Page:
Zumba for Runners
Some things go together like peanut butter and jelly. You don’t have to think too hard or long about how well they complement one another to understand the connection. They just fit. With other things though, you might have to defend them a little more, like my appreciation of peanut butter mixed with maple syrup. Sure, it’s like a million calories and maybe a bit out-of-the-box, but it’s yummy!
You can apply this logic to fitness as well. Kickboxing, for instance, would logically pair well with strength training exercises for building your leg muscles. It’s pretty much peanut butter mixing with some jelly. But for other fitness pairings, the connection might not be so obvious, and the subject of this post is an example of one of those possibilities: Zumba and running.
While you might find yourself suspicious and doubtful of a claim that says Zumba can be beneficial as a cross-training method for runners (as long as you have the right cross training footwear), there’s validity in that claim. Like the peanut butter and syrup detail though, it might need more support in order to fully sway you to accept it!
What is Zumba?
Zumba is a trend that focuses on dancing as the means to work toward fitness. There, of course, is more to the process than just dashing to the dance floor and going with the flow of the music. Rather, these are dances led by a Zumba instructor who uses moves that the class should mimic, and the pattern for those moves can embrace interval training through the varied paces and different levels of exertion. Overall, it’s a way to enjoy your fitness in a social setting that’s energetic, fun, and effective.
Of course, you are wondering, how does Zumba benefits runners? Let’s scale this back just a bit in order to best answer this question. It isn’t just that Zumba itself can physically help a runner. Dancing in general can. If you find you’re suspicious of that idea and need to discuss it, keep reading for evidence!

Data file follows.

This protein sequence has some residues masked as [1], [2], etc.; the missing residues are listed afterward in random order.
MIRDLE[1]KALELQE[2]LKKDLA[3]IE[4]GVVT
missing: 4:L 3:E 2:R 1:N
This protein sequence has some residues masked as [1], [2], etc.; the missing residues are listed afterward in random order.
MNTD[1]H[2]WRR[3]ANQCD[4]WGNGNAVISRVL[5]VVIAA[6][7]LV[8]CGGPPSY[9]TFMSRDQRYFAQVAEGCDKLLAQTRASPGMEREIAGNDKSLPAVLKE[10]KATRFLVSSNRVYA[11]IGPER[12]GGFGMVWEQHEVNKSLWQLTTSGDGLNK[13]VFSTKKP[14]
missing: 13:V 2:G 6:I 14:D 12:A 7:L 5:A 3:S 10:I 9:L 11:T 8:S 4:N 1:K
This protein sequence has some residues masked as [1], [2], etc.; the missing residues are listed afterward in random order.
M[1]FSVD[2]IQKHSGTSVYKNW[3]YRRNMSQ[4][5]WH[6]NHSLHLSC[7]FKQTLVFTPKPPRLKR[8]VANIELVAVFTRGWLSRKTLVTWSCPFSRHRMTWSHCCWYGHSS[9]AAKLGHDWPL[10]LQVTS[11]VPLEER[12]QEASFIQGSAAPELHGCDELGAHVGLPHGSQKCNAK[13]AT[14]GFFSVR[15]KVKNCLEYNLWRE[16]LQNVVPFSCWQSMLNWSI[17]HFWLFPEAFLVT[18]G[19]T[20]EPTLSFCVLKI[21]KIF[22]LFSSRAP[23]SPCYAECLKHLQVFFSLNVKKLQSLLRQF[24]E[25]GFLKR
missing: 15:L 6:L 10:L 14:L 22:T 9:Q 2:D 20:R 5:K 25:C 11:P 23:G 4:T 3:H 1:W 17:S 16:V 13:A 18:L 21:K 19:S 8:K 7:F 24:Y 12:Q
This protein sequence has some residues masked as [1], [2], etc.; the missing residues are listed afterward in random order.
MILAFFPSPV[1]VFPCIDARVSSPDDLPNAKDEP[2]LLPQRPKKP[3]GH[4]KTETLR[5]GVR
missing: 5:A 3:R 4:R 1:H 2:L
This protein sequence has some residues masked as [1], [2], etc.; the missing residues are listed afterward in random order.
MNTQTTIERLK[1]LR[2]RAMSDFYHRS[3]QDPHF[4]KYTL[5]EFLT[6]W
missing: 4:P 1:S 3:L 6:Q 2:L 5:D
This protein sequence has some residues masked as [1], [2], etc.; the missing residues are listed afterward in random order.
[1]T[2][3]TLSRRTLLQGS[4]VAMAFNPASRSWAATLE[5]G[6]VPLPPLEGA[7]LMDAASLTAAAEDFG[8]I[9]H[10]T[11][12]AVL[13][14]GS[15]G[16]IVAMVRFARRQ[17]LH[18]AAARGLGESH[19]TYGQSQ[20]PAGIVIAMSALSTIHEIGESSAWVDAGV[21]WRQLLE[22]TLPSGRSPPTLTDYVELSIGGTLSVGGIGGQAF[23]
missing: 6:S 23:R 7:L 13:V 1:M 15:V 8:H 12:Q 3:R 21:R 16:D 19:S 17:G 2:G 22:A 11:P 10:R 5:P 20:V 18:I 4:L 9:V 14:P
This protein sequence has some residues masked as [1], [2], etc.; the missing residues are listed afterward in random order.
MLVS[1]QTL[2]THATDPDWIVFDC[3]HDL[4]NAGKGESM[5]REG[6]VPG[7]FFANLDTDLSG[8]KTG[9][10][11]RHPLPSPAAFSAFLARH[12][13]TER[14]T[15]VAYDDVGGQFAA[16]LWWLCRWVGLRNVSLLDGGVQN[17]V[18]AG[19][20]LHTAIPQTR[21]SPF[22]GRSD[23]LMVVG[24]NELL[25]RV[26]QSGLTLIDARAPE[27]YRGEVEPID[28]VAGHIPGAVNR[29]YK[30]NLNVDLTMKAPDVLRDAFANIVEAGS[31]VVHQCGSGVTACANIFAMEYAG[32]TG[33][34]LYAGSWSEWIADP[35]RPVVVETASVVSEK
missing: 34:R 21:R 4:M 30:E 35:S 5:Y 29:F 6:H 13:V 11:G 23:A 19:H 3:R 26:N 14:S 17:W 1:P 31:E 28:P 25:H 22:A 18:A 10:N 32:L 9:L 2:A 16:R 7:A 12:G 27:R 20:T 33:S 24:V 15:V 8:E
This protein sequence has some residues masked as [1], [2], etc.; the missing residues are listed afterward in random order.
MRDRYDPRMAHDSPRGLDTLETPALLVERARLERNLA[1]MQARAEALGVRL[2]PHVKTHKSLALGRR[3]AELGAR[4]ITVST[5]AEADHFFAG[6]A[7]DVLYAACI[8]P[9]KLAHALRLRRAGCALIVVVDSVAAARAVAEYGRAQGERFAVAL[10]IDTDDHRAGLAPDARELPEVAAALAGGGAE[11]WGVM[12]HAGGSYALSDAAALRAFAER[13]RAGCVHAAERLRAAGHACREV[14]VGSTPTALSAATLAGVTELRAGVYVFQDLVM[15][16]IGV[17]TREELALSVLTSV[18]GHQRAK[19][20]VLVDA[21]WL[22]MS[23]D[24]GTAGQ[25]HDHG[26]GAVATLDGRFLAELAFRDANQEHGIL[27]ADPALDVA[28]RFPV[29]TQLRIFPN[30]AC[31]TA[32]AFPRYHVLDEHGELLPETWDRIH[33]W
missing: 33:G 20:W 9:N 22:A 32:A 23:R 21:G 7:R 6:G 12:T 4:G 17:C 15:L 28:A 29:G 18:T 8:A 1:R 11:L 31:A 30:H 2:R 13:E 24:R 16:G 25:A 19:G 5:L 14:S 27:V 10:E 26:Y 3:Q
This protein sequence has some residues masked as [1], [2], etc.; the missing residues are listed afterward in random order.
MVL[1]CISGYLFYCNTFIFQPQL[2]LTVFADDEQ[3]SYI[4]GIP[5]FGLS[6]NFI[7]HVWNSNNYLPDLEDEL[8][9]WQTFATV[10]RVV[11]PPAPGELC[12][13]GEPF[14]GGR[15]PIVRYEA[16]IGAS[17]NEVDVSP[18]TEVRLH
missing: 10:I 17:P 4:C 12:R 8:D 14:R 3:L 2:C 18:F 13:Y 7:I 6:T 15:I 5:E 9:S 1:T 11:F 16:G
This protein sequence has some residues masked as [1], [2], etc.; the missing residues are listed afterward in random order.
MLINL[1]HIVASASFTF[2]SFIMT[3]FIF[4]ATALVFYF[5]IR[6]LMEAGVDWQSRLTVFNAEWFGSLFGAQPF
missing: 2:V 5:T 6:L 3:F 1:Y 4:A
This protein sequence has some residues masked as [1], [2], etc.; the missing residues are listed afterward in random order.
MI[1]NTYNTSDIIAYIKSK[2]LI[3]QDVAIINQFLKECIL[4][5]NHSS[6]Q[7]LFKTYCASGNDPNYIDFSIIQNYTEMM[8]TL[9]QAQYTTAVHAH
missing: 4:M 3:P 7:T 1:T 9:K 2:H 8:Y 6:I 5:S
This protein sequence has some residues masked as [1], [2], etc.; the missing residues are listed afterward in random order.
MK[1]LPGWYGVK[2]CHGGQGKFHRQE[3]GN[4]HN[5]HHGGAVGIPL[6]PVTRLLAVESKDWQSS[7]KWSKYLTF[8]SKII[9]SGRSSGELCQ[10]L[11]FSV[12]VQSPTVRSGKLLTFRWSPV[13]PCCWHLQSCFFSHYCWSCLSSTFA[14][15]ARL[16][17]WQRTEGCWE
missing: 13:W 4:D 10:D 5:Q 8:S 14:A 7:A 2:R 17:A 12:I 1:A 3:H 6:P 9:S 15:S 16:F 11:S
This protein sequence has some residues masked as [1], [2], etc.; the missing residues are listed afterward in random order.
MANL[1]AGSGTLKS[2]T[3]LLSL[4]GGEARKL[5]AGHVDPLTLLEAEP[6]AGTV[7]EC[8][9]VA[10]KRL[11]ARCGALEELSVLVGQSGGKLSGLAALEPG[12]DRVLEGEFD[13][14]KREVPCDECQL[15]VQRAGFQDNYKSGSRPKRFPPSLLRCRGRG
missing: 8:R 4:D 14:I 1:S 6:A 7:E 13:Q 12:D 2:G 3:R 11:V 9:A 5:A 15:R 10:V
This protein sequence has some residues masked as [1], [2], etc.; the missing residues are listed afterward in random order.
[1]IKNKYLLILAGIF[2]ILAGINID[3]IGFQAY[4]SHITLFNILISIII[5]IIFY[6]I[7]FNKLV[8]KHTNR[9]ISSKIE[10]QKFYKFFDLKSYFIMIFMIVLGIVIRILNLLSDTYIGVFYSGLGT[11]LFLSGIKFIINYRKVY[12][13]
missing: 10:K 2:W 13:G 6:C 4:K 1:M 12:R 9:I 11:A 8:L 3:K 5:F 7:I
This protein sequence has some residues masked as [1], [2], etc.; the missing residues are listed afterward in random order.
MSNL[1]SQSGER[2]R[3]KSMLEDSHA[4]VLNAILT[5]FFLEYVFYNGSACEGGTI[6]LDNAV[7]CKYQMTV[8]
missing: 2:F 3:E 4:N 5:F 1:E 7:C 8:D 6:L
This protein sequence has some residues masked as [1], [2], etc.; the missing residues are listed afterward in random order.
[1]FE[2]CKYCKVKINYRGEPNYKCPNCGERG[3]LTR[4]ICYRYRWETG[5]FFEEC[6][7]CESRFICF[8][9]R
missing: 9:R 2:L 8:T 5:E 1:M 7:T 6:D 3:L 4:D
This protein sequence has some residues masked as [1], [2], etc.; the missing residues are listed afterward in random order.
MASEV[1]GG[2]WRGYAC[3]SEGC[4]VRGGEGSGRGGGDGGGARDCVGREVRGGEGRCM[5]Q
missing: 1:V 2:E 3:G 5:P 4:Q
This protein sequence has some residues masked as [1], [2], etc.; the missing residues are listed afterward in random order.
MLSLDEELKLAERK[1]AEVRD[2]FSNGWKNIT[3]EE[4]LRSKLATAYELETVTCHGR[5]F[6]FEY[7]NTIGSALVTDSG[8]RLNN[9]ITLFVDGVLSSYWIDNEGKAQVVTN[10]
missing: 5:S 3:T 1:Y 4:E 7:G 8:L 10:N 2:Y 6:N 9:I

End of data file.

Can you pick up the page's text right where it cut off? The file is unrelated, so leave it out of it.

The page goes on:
Balance and Form
One reason why pairing dance and running works is because both of these fitness methods require very similar, basic details from their pursuant. Specifically, for instructed/ballroom dancing and running, balance and form are important. One dance might require a solid form of high shoulders and elevated chin whereas another might be more concerned with the position of your hips, and mixing up those combinations can create a dance that doesn’t reflect the style you were going for as well as it should. In regards to balance, think of a jive where fancy things like flips are employed. If you’re balance is off, you could get seriously injured.
Likewise, an off-form while you run can lead to injuries since you could be putting unneeded pressure and impact on the wrong areas of your body. Your balance being off can do the same or cause you to fall. In both fields then, you’re being trained to keep the right stance and balance, so partaking in two areas that promote those ideas could double your chances of success.
On a comparable notion, both of these forms of exercise can help to build strong bones. Why? Because you’re exercising with your own body weight—moving yourself through running steps and dance maneuvers—and when you apply that kind of pressure on your bones, they can strengthen by added bone tissue. Since having weakened bones can lead to injuries during fitness endeavors, having two exercise tactics that build up your bones is a great concept! Both of these fitness approaches can also get your heart pumping and your lungs working, so once more, you might find that doubling your methods has double the effects—particularly if you’re looking to lose weight.
Different exercises work different muscles, which is a general benefit of cross-training. Instead of only focusing on the muscles that are most required for your preferred fitness method, you’re allowing more to become engaged by adding in other fitness techniques as exercise side-dishes. This is an idea that can be applied as a benefit for a runner who dances for cross-training purposes because dancing can exercise most, if not all, of your muscles through varied routines. Think about all of the parts of your body that are moving when you’re dancing, and you could see the logic behind that concept.